I often have people ask me this question, and the answer is not so simple. There are several things that factor in to this, and they include:
- How long you have had your current chair and its condition,
- Any changes in your medical condition, weight, spasticity, etc., and
- Insurance coverage
I have changed chairs after four years before, and also have spent 7 ½ years in a chair I absolutely loved. In each case, I knew when it was time, as I started to have to make small repairs, deal with noises or other issues, and stopped feeling safe. Thankfully, Magee has a dedicated team to help assess our patients and anyone in the community who needs help determining when it is time for a new chair. I had conversations with my doctor and the therapists in our seating clinic who needed to determine if it was medically necessary for me to get a new chair.
Once we agreed it was time, I contacted my insurance company and presented the case for a new chair. This included the doctor and therapist justifying why everything was chosen, including optional parts. I was given the ‘OK’ to start looking for a new chair, and that was when the fun began. I started to do internet research on one of my favorite sites for chairs: www.sportaid.com. This site allows me to really see what all of the current chairs look like, lets me read about them, and also gives me the chance to compare different manufacturers and specifications. Once I was able to drill down into the things I liked, then I could read feedback and reviews of the chairs I was interested in.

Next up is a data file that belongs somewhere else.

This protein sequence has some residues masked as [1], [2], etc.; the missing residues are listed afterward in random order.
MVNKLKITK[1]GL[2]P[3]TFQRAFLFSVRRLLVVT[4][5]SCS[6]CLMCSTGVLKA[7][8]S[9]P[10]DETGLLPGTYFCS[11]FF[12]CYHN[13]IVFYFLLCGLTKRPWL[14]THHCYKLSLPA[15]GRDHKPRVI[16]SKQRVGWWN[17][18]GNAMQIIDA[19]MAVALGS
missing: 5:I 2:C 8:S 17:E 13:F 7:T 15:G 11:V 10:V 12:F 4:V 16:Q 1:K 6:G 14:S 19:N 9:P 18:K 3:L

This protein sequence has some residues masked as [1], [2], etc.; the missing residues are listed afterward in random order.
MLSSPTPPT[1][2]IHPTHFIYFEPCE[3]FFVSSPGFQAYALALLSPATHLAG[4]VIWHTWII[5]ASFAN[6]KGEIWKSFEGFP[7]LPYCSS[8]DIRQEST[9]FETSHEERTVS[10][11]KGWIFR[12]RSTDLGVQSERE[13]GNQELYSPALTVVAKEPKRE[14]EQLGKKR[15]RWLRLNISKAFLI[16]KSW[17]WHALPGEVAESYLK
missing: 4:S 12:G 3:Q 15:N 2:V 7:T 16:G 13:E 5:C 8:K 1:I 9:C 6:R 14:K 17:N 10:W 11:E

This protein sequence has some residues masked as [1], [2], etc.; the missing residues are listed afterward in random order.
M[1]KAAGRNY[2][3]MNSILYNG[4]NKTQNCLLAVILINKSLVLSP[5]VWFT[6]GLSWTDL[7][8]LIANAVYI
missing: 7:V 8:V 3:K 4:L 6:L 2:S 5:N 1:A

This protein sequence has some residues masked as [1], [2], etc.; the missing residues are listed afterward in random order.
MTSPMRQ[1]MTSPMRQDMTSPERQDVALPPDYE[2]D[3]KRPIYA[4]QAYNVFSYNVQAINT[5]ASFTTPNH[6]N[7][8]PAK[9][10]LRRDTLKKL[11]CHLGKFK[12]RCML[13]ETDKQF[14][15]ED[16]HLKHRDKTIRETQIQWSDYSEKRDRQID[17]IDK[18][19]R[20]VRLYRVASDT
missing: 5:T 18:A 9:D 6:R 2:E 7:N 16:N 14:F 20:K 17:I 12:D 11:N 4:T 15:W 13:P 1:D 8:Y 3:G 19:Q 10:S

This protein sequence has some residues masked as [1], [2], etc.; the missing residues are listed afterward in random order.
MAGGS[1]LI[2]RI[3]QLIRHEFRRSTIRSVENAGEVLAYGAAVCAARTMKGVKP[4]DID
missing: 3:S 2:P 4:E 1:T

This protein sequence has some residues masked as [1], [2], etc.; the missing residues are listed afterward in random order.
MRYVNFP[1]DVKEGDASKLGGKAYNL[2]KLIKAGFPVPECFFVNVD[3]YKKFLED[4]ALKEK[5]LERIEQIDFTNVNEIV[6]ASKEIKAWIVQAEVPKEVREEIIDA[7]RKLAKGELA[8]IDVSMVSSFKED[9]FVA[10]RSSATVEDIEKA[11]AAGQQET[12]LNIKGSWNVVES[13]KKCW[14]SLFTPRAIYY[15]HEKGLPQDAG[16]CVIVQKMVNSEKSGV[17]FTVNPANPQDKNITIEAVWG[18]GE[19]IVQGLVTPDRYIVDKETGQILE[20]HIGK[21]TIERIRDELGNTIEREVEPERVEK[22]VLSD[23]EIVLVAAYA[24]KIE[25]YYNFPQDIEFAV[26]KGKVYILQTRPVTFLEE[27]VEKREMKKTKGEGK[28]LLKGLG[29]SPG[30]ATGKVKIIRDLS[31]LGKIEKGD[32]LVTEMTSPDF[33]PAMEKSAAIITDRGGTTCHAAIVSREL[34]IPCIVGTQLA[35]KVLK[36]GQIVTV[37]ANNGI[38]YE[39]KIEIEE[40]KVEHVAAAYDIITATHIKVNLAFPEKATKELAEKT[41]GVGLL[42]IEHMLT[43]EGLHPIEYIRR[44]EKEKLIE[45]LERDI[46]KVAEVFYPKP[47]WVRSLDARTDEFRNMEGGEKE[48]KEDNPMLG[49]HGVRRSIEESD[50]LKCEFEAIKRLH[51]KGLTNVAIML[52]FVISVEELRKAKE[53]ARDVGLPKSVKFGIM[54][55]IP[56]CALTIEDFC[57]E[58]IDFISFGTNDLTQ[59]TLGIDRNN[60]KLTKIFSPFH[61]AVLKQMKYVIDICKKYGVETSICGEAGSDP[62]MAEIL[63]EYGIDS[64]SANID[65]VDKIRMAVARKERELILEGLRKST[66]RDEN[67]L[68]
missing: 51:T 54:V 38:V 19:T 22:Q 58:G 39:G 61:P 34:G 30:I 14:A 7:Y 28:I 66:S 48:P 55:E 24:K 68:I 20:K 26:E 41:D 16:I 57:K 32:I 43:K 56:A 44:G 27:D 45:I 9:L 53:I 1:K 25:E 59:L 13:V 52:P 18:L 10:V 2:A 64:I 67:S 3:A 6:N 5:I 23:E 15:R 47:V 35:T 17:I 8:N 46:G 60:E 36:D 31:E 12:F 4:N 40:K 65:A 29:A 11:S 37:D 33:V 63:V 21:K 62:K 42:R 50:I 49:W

Armed with this information, it was now time to make an appointment in our Seating Clinic. The clinic is staffed by therapists whose specialty is seating and mobility. They have lots of experience working with individuals with various mobility impairments, as well as wheelchair manufacturers and vendors.
Our specialists work at the Magee Riverfront and Wellness Center and an appointment can be scheduled by calling 215-218-3900. If you are not from this area, I would encourage you to contact your local rehabilitation hospital and ask to speak to a seating specialist.
Part 2 of this post will pick up on what happens once you make your appointment – stay tuned!